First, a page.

There’s gold in them thar discount retailers — Michael Douglas is a recovering mental patient searching for treasure in King of California, a film that doubles as a consumer-culture critique
On the surface, the premise of King of California is a little bit lacking. Paper-thin, even. Charlie (Michael Douglas) is released from a mental hospital and returns to live with his 16-year-old daughter Miranda (Evan Rachel Wood), who has spent the last two years supporting herself by working at McDonald’s. Charlie’s time away seems to have done him little good, as upon his return he drags his daughter all over their hometown looking for buried Spanish treasure. People who get tied up in whether or not the pair find the treasure will be sorely disappointed, though, and will have wholly missed the point of the movie.
The first half of the movie is irritatingly dominated by Miranda’s unnecessary narrated observations. After that backs away, though, the onscreen action handles the storytelling brilliantly. The interaction between Douglas and Wood all the way through King of California is impeccable. Charlie’s long beard and wild hair make it hard to forget that he’s unstable, but the subtleties in Douglas’s performance are what make it so convincing.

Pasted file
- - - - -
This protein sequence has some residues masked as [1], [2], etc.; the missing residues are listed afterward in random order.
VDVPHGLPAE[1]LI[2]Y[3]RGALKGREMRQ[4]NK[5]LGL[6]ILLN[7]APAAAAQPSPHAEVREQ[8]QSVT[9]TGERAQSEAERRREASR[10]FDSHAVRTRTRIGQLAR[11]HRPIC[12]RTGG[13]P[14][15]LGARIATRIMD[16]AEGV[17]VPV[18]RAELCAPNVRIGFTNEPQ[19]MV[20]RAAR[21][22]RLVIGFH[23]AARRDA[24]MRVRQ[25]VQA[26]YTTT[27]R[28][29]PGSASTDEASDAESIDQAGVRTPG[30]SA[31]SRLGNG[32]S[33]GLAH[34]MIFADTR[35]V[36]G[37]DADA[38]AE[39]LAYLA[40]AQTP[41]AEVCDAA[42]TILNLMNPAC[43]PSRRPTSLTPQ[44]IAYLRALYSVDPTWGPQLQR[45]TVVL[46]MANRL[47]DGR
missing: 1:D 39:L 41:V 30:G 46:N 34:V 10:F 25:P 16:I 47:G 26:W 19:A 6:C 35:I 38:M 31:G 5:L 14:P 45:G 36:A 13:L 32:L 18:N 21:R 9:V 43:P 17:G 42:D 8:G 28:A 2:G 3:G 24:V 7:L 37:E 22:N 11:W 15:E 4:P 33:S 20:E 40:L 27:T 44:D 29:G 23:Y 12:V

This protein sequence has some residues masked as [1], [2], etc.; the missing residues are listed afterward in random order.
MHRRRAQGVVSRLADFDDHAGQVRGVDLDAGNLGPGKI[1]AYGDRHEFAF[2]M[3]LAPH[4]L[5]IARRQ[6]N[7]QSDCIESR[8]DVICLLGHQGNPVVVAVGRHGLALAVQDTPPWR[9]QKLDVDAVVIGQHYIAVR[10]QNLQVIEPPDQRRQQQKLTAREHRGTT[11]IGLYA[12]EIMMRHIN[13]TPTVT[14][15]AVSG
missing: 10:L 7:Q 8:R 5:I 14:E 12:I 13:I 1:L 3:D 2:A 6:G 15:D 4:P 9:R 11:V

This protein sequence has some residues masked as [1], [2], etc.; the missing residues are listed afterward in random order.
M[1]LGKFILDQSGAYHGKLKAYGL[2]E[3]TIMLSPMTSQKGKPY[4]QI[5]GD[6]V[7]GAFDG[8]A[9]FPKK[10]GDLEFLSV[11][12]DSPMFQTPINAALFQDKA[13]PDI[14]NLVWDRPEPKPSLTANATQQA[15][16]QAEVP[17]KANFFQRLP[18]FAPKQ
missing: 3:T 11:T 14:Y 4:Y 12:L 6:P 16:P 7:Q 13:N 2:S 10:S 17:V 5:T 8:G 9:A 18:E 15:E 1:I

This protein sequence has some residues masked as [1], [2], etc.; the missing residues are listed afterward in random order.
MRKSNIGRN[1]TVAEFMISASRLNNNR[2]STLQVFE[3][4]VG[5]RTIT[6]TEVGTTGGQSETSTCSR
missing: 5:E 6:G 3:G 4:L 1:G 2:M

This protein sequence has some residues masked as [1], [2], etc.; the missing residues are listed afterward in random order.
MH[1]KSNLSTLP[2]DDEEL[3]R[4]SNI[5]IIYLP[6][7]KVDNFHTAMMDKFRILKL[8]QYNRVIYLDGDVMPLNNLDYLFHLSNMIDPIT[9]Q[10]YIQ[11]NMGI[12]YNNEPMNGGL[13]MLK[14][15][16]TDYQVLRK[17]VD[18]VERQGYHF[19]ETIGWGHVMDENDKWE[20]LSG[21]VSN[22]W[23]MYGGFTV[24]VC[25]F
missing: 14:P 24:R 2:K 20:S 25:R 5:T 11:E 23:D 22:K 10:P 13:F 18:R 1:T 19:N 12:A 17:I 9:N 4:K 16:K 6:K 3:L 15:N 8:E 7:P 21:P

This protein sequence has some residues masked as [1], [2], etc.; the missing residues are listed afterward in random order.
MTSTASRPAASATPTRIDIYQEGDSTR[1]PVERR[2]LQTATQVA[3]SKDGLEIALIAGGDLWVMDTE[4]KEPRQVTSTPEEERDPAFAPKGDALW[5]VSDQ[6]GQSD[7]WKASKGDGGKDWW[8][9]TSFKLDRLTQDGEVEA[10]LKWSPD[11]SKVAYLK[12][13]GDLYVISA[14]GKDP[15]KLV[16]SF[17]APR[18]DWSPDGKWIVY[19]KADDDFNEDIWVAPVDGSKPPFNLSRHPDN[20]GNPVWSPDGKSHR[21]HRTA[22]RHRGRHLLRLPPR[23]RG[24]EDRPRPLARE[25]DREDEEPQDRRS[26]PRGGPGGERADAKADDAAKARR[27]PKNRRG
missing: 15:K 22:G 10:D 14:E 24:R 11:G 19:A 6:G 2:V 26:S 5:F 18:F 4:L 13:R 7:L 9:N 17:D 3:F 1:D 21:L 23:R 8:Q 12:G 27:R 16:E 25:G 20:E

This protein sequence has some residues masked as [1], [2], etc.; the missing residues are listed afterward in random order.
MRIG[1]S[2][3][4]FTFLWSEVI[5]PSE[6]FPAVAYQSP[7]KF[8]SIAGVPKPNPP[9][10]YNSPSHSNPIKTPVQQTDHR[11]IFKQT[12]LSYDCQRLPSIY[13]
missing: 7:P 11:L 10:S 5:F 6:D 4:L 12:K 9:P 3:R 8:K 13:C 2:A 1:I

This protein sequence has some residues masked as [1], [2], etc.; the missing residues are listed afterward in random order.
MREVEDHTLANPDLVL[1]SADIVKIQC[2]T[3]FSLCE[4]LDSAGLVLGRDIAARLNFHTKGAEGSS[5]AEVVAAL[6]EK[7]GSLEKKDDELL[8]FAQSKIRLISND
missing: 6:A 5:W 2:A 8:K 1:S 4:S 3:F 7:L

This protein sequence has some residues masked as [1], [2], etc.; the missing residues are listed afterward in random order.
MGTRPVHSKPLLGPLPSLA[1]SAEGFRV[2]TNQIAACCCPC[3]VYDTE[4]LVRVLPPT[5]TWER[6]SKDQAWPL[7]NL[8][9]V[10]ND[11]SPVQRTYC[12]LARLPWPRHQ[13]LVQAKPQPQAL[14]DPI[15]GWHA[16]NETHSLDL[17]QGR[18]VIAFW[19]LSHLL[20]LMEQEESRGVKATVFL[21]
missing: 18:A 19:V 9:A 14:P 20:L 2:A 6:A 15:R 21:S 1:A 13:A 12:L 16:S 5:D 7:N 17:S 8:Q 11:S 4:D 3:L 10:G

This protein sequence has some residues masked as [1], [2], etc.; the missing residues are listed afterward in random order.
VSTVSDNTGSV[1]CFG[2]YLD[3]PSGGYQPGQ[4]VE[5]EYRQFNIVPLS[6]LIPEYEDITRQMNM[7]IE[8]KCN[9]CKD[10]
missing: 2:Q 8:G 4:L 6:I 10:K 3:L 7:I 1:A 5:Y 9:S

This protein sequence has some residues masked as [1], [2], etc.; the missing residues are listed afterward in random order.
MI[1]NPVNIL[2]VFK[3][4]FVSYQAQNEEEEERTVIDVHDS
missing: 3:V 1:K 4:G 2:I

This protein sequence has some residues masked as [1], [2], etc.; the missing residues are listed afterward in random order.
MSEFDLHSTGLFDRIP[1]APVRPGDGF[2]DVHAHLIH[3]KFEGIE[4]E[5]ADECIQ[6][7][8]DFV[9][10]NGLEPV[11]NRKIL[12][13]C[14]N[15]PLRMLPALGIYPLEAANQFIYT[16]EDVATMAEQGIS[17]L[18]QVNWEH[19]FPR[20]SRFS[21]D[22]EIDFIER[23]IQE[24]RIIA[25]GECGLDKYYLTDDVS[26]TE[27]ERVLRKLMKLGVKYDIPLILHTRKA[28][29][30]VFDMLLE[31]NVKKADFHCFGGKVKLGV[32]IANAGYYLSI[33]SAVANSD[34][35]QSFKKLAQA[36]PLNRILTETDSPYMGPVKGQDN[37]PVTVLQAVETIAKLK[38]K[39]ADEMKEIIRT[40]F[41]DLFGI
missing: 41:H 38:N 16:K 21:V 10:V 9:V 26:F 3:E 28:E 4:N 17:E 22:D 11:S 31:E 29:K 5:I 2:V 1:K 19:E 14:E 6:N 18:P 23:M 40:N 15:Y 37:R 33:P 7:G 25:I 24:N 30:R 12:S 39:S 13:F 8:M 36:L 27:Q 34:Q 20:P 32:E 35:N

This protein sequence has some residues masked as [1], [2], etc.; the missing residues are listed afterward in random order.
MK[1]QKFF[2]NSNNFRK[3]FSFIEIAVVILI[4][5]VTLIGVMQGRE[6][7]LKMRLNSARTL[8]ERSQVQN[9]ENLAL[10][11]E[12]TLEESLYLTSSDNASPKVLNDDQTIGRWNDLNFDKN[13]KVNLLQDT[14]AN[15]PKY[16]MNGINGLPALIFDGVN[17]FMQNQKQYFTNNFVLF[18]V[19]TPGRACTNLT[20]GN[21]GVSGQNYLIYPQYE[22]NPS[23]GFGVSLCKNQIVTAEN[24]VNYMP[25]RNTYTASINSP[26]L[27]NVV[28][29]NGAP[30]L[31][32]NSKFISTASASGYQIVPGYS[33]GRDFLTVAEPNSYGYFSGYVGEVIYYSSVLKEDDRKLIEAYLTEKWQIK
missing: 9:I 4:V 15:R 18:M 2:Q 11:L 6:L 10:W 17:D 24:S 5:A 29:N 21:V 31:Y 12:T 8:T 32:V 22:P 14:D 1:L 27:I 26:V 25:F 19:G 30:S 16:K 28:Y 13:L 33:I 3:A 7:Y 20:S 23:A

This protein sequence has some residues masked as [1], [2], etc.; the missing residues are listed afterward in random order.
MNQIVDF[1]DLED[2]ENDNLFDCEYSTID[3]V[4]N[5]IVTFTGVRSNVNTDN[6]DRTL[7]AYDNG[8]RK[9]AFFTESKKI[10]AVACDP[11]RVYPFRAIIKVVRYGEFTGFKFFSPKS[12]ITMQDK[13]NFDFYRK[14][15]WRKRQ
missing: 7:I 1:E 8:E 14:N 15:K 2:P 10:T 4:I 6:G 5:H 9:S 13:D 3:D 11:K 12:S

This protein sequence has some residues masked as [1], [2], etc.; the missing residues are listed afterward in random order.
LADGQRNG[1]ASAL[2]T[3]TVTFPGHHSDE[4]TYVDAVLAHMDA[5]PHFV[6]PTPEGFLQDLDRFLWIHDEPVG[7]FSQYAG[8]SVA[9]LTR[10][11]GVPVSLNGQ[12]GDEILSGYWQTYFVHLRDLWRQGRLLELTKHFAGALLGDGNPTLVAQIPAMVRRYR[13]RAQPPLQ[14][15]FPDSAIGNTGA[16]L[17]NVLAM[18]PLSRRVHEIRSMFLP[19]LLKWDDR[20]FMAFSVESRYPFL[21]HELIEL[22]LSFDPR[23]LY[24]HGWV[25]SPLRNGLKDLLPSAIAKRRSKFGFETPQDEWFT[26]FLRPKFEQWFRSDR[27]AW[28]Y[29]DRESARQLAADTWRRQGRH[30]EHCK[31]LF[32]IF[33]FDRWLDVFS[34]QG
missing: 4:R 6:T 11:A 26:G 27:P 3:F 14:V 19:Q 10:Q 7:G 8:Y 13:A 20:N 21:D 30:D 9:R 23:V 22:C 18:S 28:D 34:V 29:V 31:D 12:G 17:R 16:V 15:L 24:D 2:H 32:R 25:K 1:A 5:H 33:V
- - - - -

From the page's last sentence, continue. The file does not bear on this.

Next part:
The passion that he shows for his treasure hunt is met at first with his daughter’s frustration, but after she sees that there’s no talking him out of it, she relents and goes along with it. Perhaps a little too quickly, Miranda is fully engrossed in the search with her father, going to extraordinary lengths to assist him, but writer Mike Cahill doesn’t make this turn flippantly. Instead of a sudden thirst for wealth, Miranda’s change of heart is guided simply by sympathy for her father, and the realization that this might be the only way to get to know him.
In addition to being a movie about family dynamics, King of California is an adventure movie set to a theme of suburban malaise. McDonald’s and Costco feature prominently in the film as emblems of the box-store consumer culture that’s taking over neighbourhoods like Charlie and Miranda’s, and are presented as the antithesis of Charlie’s adventurer spirit. Cahill’s conclusion, much like the film itself, is the type of minor moral victory that allows the individual, even if only briefly, a triumphant moment. By the end, it’s easier to relate to Charlie’s insanity than to the outside world’s alleged normalcy.